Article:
Review: The Reader
The adaptation of a controversial, semi-autobiographical novel by German jurist Bernhard Schlink, examines the after-effects of the genocide on the Germans themselves, writes Rashid Irani.movie reviews Updated: Mar 21, 2009 12:16 IST
Cast: Kate Winslet, Ralph Fiennes
Direction: Stephen Daldry
Rating: *** & 1/2
Over time, scores of fiction films as well as documentaries have addressed the horrors of the Holocaust. The Reader is another example.
The adaptation of a controversial, semi-autobiographical novel by German jurist Bernhard Schlink, examines the after-effects of the genocide on the Germans themselves. A rarely-discussed subject, it sparks a sincere if not wholly persuasive take on the tumultuous era.
More than two decades after World War II, a middle-aged woman (Winslet) is on trial for crimes committed as a guard at the concentration camps.
A law student (18-year-old David Kross in an assured debut) recognises the defendant as the much-older tram conductor with whom he had a passionate affair eight years ago.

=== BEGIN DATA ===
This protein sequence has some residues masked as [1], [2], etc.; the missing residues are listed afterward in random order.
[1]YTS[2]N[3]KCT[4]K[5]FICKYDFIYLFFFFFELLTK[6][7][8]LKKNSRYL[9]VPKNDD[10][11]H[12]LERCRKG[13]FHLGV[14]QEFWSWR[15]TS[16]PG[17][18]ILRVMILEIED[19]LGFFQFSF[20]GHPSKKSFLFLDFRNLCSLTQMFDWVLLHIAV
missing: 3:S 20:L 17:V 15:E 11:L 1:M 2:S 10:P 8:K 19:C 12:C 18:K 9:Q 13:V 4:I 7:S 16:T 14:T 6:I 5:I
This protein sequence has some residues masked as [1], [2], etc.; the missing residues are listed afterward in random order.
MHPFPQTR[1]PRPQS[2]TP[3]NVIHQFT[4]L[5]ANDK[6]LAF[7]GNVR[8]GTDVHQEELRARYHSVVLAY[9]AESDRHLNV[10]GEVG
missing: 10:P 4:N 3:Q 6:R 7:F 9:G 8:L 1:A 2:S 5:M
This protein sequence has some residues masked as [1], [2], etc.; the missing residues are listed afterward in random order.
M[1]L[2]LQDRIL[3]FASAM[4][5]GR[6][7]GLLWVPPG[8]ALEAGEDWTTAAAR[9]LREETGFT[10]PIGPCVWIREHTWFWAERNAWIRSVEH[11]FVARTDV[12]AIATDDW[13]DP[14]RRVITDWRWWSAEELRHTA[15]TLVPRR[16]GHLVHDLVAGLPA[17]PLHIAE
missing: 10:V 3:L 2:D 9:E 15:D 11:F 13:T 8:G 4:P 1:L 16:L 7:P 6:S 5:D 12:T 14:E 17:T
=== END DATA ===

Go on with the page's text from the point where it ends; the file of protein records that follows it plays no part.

Their daily trysts had been punctuated by an odd ritual. As foreplay, she had insisted that he read aloud passages from literary classics such as Homer’s Odyssey and Anton Chekhov’s The Lady with the little Dog.
So far, so intriguing. Years later again, as a prominent advocate (an appropriately morose Fiennes), the former lover visits her in prison.
Meanwhile she has been reading with the help of audio recordings. Inevitably, the finale has an emotional sting.
The screenplay by playwright David Hare, who also collaborated with director Daldry on his previous film The Hours, probes complex issues of morality, justice, education and redemption.
In a touching coda, the attorney meets one of the survivors (Lena Olin) of Auschwitz. While emphasising that the atrocities should never be forgotten or forgiven, the wealthy matron cautions, “nothing came out of the camps”.
Kate Winslet sheds all vestiges of star persona, even getting the gruff German accent spot-on. Yet her performance leaves us with a niggling doubt — was it truly Oscar worthy? Hasn’t Meryl Streep tackled such roles before (Sophie’s Choice) with superior effect?
Ultimately, The Reader is a sombre reminder of the savagery that marked a not-too-distant epoch. Recommended for those who value sense and substance at the movies.